Over the past couple of weeks, President Barack Obama and members of Congress have gone out of their way to show that they are engaged in conversations about the future direction of the country.
Indeed, Obama’s “charm offensive” has raised eyebrows all over Washington. So what does one of the world’s foremost experts on conversation, who happens to teach at Georgetown University, think of all this talk?
“They really are not trying to govern. They see the opposition party as the enemy and look for every opportunity to destroy it,” said Deborah Tannen, professor of linguistics at Georgetown and the author of best-selling books such as “That’s Not What I Meant!: How Conversational Style Makes or Breaks Relationships” and “The Argument Culture: Stopping America’s War of Words.”
Reacting to lawmakers who live-tweeted their closed-door lunches with Obama — including Rep. Matt Salmon, R-Ariz., and Sen. David Vitter, R-La., among others — Tannen sees such in-the-moment behavior as “revolutionary on a number of levels.”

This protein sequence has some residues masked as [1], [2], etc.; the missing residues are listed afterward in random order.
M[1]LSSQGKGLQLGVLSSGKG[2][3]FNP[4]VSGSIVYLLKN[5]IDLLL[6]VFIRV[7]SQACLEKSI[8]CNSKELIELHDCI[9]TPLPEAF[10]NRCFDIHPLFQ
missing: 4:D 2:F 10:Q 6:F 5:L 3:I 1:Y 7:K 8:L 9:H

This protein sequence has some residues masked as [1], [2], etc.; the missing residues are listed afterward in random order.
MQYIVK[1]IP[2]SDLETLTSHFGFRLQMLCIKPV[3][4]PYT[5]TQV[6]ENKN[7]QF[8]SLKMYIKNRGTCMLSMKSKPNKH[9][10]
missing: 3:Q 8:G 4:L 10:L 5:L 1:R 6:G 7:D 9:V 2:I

“It’s an extension of the 24-hour news cycle, rising to a new level,” she said.
Her book “The Argument Culture” came out in early 1999, and she told HOH that when she was writing it, she was hurrying to finish, concerned that the increasingly toxic political and social communications culture would pass and make the book irrelevant. No worries there.
“It was nothing compared to what we have now,” she said, saying the “war-like stance” of people in the public arena has gotten much worse.
Returning to the subject of members live-tweeting their time with the president, Tannen seemed a bit amused and related an anecdote about a woman at a therapist appointment who held up her phone to say, “My mother doesn’t like what you said.”
Regardless of who likes it, the talking will apparently continue. When reporters asked White House Press Secretary Jay Carney on Monday whether the charm offensive had ended after last week’s presidential visits to Capitol Hill, Carney said, “Absolutely not.” That elicited some serious laughter from the press corps.